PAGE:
This study used a new approach to elicit unique cross-disciplinary solutions to increase diabetes technology use among underserved populations with type 1 diabetes. With our methodology, we provide researchers and clinicians with a suite of well-informed interventions that have been voted on by stakeholders as highly acceptable and impactful. Regardless of intervention, stakeholders emphasized the importance of changing the system and not only relying on the provider to change practice behaviors in a system that does not facilitate change. With the current wave of diversity, equity, and inclusion initiatives sweeping across academic medical centers in the United States,52,58 there is potential to use this study's data to transform the way we care for our underserved type 1 diabetes populations.

Acknowledgments

We thank all the stakeholders for their time and willingness to participate in this study.

Supplementary Material

File (supp_tables1.docx)

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cover image Diabetes Technology & Therapeutics
Diabetes Technology & Therapeutics
Volume 24Issue Number 6June 2022
Pages: 381 - 389
PubMed: 35138944

History

Published in print: June 2022
Published online: 31 May 2022
Published ahead of production: 9 February 2022

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Affiliations

Division of Endocrinology, Diabetes, and Metabolism, Fleischer Institute for Diabetes and Metabolism, Albert Einstein College of Medicine-Montefiore Medical Center, Bronx, New York, USA.
NY-Regional Center for Diabetes Translation Research, Albert Einstein College of Medicine, Bronx, New York, USA.
Gladys Crespo-Ramos, PhD
Division of Endocrinology, Diabetes, and Metabolism, Fleischer Institute for Diabetes and Metabolism, Albert Einstein College of Medicine-Montefiore Medical Center, Bronx, New York, USA.
Ferkauf Graduate School of Psychology, Yeshiva University, Bronx, New York, USA.
Stephanie L. Leung, PhD
Division of Endocrinology, Diabetes, and Metabolism, Fleischer Institute for Diabetes and Metabolism, Albert Einstein College of Medicine-Montefiore Medical Center, Bronx, New York, USA.
Molly Finnan, BA
Division of Endocrinology, Diabetes, and Metabolism, Fleischer Institute for Diabetes and Metabolism, Albert Einstein College of Medicine-Montefiore Medical Center, Bronx, New York, USA.
Tina Park, MFA, BFA
Diagram LLC, New York, New York, USA.
Katie McCurdy, MS
Diagram LLC, New York, New York, USA.
Jeffrey S. Gonzalez, PhD
Division of Endocrinology, Diabetes, and Metabolism, Fleischer Institute for Diabetes and Metabolism, Albert Einstein College of Medicine-Montefiore Medical Center, Bronx, New York, USA.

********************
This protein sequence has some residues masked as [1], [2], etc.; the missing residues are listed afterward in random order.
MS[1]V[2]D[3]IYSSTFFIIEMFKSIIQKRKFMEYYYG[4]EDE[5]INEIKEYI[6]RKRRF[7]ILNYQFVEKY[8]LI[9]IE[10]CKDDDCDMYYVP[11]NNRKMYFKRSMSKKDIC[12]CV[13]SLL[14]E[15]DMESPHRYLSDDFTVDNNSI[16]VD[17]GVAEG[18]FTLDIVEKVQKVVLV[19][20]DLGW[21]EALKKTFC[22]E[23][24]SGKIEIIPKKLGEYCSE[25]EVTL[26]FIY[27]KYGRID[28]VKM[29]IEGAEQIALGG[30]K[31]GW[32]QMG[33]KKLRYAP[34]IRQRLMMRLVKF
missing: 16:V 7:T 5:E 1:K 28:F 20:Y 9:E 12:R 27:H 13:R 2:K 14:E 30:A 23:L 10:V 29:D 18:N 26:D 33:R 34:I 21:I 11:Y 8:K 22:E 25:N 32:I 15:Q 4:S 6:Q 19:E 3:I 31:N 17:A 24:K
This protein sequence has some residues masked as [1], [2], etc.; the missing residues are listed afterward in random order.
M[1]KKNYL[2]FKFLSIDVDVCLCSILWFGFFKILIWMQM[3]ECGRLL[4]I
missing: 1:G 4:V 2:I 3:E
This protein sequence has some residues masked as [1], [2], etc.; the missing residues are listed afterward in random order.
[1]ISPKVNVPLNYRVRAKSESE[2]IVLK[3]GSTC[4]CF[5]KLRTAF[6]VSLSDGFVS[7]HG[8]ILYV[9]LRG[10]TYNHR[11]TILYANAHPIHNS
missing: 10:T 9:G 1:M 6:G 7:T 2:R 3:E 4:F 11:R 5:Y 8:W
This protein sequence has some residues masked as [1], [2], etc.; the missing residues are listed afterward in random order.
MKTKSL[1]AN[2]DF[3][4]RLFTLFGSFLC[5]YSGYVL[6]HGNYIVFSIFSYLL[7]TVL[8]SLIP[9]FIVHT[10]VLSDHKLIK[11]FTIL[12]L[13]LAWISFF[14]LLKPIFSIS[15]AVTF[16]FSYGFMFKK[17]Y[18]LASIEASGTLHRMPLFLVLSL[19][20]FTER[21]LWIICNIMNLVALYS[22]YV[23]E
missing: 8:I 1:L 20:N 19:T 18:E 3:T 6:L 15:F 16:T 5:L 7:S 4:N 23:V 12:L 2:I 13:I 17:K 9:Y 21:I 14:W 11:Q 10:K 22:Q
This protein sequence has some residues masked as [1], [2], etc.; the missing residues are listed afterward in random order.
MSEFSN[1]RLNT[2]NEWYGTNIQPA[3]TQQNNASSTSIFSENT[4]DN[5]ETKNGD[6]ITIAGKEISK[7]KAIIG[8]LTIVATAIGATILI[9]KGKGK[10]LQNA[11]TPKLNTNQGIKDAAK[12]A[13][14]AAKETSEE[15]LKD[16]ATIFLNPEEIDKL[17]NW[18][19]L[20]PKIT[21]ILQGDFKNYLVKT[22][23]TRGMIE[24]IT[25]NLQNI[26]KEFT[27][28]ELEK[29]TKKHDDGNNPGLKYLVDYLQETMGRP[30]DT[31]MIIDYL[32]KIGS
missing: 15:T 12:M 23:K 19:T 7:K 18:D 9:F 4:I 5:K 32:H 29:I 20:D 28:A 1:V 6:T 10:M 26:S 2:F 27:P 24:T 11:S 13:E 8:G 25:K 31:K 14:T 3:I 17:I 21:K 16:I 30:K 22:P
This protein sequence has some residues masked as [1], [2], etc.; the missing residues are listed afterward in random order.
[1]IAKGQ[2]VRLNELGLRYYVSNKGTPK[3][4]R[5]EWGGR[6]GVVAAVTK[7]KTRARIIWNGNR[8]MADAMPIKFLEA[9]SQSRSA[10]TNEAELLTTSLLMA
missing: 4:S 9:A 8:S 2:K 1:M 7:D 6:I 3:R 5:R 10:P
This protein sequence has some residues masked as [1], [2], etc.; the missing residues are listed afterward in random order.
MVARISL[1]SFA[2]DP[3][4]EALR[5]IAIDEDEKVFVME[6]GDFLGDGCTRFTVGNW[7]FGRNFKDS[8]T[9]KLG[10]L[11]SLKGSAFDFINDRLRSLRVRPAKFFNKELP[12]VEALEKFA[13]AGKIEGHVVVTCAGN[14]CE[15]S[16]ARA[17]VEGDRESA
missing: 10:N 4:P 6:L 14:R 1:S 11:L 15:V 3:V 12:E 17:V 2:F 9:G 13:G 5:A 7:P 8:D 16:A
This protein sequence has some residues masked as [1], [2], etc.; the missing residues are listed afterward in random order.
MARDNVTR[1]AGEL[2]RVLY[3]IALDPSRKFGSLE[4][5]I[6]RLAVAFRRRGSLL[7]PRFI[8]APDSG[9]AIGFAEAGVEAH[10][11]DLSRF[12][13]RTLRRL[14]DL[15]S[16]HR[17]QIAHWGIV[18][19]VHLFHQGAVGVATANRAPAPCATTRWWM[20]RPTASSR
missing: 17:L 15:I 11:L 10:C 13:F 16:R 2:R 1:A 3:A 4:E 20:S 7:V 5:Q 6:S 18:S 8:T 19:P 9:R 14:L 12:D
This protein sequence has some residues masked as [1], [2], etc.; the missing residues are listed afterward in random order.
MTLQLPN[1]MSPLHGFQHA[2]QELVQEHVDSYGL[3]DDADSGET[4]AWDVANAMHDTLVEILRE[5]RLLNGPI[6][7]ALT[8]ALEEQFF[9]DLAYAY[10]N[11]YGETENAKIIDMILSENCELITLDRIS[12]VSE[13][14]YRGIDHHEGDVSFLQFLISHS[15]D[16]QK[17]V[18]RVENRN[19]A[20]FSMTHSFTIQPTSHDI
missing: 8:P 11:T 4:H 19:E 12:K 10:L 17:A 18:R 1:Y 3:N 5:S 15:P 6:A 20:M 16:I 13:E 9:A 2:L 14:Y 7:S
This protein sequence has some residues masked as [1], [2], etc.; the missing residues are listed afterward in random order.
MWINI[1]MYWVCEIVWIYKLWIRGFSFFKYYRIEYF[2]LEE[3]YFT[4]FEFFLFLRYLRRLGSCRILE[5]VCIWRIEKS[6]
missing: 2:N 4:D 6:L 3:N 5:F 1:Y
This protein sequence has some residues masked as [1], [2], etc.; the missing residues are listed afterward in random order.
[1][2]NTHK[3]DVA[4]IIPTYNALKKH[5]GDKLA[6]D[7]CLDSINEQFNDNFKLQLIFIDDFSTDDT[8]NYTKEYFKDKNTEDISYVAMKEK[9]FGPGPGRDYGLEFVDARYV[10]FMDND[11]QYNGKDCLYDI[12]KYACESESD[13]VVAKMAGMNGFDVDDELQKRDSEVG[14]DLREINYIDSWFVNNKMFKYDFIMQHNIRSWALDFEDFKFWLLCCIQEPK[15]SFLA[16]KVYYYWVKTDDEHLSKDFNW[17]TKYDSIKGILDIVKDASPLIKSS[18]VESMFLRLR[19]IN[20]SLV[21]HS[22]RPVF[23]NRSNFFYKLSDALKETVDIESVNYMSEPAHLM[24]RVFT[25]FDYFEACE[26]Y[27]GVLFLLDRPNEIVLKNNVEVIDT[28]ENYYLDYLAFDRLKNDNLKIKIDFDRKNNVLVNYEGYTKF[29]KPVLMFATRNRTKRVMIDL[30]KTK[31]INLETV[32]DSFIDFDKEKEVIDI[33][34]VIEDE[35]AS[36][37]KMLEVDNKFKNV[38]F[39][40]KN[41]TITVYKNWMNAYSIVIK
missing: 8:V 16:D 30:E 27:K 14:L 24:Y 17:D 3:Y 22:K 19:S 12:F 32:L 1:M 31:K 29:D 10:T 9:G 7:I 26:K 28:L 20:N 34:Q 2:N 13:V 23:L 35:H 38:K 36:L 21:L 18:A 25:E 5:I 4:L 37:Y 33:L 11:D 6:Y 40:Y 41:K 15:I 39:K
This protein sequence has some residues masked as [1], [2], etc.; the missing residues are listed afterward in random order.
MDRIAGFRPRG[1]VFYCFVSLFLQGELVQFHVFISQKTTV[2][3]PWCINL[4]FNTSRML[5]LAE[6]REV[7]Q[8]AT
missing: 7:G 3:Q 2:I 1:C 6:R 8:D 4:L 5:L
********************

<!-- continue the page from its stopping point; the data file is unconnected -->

NY-Regional Center for Diabetes Translation Research, Albert Einstein College of Medicine, Bronx, New York, USA.
Ferkauf Graduate School of Psychology, Yeshiva University, Bronx, New York, USA.
Judith A. Long, MD
Division of General Internal Medicine, Perelman School of Medicine, University of Pennsylvania, Philadelphia, Pennsylvania, USA.
Corporal Michael J. Crescenz VA Medical Center, Philadelphia, Pennsylvania, USA.

Notes

This study was presented as an oral presentation at the 81st Virtual Scientific Sessions of the American Diabetes Association in June 2021.
Address correspondence to: Shivani Agarwal, MD, MPH, Department of Endocrinology, Diabetes, and Metabolism, Fleischer Institute for Diabetes and Metabolism, Albert Einstein College of Medicine-Montefiore Medical Center, 1180 Morris Park Avenue, Bronx, NY 10461, USA [email protected]

Authors' Contributions

S.A. conceptualized, conducted, and analyzed the study, and wrote and edited the article. G.C.R., S.L.L., and M.F. conducted and analyzed the study, and edited the article. T.P. and K.M. conceptualized, conducted, and analyzed the study, and edited the article. J.S.G. edited the article. J.A.L. conceptualized and analyzed the study and edited the article. S.A. is the guarantor of this study and takes full responsibility for the contents of this article.

Author Disclosure Statement

S.A. is a health disparities advisor to Medtronic Inc. and Beta Bionics Inc. The other authors have nothing to disclose.

Funding Information

NIH-NIDDK K23DK115896-04, NIH-NIDDK P30DK111022-07.